I've got my rear wheels disassembled as I finish varnishing the new wood spokes. I plan on painting the metal parts next. My question is, which surfaces of the inner hub should be painted and which should be left bare?
I paint the outside and leave the inside bare to accommodate the axle shaft. I hated the paint easily chipping off when I used primer, so I blasted them bare again and used appliance epoxy enamel directly on the metal. Much better.
Thanks, Steve. What about the surface that the drum mounts to? Did you paint it or leave it bare metal? I want as much rust protection as possible, but I want a solid wheel too.
When Ford made the wheels,they were assembled, dipped and spun to remove excess paint. That should tell you what parts get paint. In other words, if the paint can't reach an area then it didn't get paint, IE between the brake drum and hub and where the spokes are clamped between the hub and plate.
They used plugs to prevent the paint from getting into the bearing or axle area.
Paint thickness tends to chip and wear, creating minor looseness where you don't want it. I was taught to use a thin coat of primer, then assemble, and paint the assembled wheel. Getting the paint evenly between spokes is difficult (without a full dip), so I sometimes paint the spokes before assembly, but not either ends of the spokes, especially between the spokes and the spokes and hub flanges. I sometimes run thinned paint into those areas after assembly, to help seal and protect areas that water could creep into later.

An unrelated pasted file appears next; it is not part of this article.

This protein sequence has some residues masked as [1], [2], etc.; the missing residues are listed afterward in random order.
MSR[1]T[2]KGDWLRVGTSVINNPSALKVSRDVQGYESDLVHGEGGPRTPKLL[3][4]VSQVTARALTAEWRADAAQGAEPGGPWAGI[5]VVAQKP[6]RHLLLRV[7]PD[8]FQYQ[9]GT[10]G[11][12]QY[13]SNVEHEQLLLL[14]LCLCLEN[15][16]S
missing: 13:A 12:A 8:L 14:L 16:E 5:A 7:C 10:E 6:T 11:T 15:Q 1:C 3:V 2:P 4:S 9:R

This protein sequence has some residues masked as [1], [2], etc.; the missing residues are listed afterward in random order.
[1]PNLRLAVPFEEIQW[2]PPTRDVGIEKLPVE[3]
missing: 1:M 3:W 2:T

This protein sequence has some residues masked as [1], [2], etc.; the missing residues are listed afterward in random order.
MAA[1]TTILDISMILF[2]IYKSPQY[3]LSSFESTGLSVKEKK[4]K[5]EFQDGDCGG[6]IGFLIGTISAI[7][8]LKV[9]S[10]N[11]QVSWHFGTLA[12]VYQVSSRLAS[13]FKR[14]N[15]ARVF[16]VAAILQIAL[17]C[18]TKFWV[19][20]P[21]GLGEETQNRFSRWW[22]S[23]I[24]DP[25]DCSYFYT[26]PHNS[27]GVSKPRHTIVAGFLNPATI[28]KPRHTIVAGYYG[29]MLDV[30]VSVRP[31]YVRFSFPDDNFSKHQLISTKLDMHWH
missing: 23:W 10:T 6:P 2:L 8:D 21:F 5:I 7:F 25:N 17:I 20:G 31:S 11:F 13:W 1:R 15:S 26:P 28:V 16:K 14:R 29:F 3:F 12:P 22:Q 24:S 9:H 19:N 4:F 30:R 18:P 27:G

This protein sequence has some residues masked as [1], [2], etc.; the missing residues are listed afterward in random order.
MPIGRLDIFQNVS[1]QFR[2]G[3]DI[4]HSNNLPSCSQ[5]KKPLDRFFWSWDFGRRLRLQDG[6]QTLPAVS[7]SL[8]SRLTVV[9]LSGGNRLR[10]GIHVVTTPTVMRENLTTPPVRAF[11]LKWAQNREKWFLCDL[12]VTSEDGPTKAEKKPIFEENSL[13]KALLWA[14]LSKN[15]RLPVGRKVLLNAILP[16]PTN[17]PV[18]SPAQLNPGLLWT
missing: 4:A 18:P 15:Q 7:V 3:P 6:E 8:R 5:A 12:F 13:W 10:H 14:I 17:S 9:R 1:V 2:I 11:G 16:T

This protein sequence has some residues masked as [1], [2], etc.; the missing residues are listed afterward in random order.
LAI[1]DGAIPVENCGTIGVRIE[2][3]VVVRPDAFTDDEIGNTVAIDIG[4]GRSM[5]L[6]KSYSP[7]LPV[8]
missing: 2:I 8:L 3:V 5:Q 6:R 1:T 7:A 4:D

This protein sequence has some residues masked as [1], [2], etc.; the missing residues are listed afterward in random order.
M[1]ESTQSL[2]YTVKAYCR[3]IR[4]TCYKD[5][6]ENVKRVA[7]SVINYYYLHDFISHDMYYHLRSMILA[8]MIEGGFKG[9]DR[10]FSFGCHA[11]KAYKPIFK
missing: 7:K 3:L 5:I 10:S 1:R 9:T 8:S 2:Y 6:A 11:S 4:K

If you go for the natural look on the spokes? All that becomes more complicated. However, most of it still mostly applies.
When reassembling the wheel...make sure you have two spokes butted under every plate hole...that way 6 bolts actually hold 12 spokes.
Myself I am running wood stained wheels with clear coat over them, so I stained all surfaces except the tennon (I waxed it) and coated all surfaces...I know that is against popular thought, but I figured that to really protect that spoke, all sides needed some of the coating...now I didn't coat the tapered sides as thick as the front and back, but they do have some coating on them. I then sanded the spoke and reapplied my finish coat, roughed it a bit with 0000 steel wool and gave it a very heavy waxing with genuine carnuba wax and buffed them to the shine they have now.
Very nice Martin V, very nice indeed.
The modern fad of "natural" wheels is very popular, but I prefer mine black as God and Henry intended.
Either way, I agree that it's best to leave the parts of the spokes that fit together unpainted. A little overspray won't hurt, but I avoid letting those parts get the full treatment.
Thanks for all the input. I am going for the natural look on my spokes. The last of 10 coats of Epifanes is curing now. I applied the first coat (50/50) to all surfaces and then skipped the tenon and mating surfaces on the tapers for every coat after. I'll sand those tapers again before assembly just to make sure they don't have any buildup. I also masked the drums on the braking surfaces before priming. First coat of paint is on the metal parts. I'm hoping to assemble this weekend.
As a side note, the old spokes looked really rough on the surface, which is what prompted me to rebuild them. Surprisingly, they were still really tight when the hub came out with some coaxing with a dead blow hammer and they still have that "ring" when you tap them. I probably could have postponed the rebuild for a few more seasons, but I'll like the peace of mind knowing my wheels are solid.